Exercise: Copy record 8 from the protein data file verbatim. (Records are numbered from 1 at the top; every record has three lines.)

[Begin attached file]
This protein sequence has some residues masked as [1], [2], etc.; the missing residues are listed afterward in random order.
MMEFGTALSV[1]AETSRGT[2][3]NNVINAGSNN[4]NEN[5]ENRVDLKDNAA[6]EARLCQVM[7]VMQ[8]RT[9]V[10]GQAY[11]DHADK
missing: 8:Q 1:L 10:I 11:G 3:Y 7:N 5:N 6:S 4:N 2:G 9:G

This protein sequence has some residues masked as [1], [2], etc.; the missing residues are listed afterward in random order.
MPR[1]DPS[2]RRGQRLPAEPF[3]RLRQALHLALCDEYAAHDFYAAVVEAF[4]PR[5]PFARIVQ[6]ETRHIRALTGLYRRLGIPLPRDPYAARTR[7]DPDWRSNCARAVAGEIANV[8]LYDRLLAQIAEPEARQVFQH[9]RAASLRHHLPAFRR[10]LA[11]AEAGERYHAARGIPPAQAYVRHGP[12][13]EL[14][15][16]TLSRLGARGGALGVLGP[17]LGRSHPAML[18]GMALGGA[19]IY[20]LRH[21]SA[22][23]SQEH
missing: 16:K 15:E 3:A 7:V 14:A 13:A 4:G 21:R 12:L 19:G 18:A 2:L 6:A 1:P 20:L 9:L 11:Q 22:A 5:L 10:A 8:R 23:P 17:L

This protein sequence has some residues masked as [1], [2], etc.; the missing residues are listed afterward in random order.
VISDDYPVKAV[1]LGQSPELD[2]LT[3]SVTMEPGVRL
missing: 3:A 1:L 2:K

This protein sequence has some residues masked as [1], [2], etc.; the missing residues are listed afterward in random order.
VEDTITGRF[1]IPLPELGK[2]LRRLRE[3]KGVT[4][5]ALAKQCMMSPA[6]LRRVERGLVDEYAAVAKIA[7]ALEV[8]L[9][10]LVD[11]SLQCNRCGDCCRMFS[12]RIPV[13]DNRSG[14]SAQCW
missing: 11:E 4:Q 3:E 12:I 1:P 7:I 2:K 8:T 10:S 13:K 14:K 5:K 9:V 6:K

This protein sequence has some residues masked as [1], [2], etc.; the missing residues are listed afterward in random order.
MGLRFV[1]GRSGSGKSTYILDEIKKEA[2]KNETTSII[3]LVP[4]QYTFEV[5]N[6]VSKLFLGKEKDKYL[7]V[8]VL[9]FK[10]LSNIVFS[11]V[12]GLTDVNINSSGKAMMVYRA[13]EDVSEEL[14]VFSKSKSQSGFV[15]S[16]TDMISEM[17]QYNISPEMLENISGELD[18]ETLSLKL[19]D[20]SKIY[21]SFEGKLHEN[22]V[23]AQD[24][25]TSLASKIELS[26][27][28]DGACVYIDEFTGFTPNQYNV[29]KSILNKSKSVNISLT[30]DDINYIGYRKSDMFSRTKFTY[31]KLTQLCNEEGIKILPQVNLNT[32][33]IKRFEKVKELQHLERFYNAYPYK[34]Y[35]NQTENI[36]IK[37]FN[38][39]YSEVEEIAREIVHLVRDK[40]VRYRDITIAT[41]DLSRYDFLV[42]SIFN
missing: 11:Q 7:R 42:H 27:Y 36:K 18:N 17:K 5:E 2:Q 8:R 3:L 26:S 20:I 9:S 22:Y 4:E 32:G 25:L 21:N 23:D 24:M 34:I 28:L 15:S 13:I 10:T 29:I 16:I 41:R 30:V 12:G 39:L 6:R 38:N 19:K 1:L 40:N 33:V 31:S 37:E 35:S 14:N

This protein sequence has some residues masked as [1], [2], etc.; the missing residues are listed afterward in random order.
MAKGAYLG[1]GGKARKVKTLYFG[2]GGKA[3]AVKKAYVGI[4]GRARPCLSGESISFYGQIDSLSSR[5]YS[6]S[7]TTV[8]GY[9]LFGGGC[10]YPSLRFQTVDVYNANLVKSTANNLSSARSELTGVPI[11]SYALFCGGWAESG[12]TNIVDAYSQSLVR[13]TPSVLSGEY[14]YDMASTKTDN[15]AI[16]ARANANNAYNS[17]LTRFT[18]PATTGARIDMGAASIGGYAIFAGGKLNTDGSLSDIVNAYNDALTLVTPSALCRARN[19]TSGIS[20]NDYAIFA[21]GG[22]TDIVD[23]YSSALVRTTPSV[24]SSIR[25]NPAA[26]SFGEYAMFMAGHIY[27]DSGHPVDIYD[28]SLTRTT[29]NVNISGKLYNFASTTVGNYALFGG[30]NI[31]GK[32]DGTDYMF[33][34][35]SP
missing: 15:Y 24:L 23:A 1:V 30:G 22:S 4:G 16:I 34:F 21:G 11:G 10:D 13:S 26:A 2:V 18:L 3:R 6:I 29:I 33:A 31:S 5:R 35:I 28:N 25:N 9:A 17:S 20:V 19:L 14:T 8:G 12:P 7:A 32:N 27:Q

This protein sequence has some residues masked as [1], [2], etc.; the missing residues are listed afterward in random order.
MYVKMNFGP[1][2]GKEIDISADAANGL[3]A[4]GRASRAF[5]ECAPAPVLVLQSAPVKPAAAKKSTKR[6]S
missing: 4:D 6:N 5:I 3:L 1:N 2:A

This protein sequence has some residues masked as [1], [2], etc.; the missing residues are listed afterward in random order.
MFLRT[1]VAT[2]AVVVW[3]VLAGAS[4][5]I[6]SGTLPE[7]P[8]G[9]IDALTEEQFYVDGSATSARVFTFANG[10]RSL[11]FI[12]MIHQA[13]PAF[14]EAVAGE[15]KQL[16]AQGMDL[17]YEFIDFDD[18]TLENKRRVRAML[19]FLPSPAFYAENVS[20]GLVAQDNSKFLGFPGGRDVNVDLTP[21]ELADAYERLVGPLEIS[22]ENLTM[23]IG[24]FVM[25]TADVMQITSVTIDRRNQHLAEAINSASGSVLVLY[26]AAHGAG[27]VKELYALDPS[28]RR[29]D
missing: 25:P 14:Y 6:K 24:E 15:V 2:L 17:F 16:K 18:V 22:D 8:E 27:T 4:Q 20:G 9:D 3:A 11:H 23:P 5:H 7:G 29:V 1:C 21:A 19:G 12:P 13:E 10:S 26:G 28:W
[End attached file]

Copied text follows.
This protein sequence has some residues masked as [1], [2], etc.; the missing residues are listed afterward in random order.
MFLRT[1]VAT[2]AVVVW[3]VLAGAS[4][5]I[6]SGTLPE[7]P[8]G[9]IDALTEEQFYVDGSATSARVFTFANG[10]RSL[11]FI[12]MIHQA[13]PAF[14]EAVAGE[15]KQL[16]AQGMDL[17]YEFIDFDD[18]TLENKRRVRAML[19]FLPSPAFYAENVS[20]GLVAQDNSKFLGFPGGRDVNVDLTP[21]ELADAYERLVGPLEIS[22]ENLTM[23]IG[24]FVM[25]TADVMQITSVTIDRRNQHLAEAINSASGSVLVLY[26]AAHGAG[27]VKELYALDPS[28]RR[29]D
missing: 25:P 14:Y 6:K 24:E 15:V 2:L 17:F 16:K 18:V 22:D 8:E 27:T 4:Q 20:G 9:D 3:A 11:H 23:P 5:H 7:G 29:V 1:C 21:A 19:G 12:P 13:E 10:S 26:G 28:W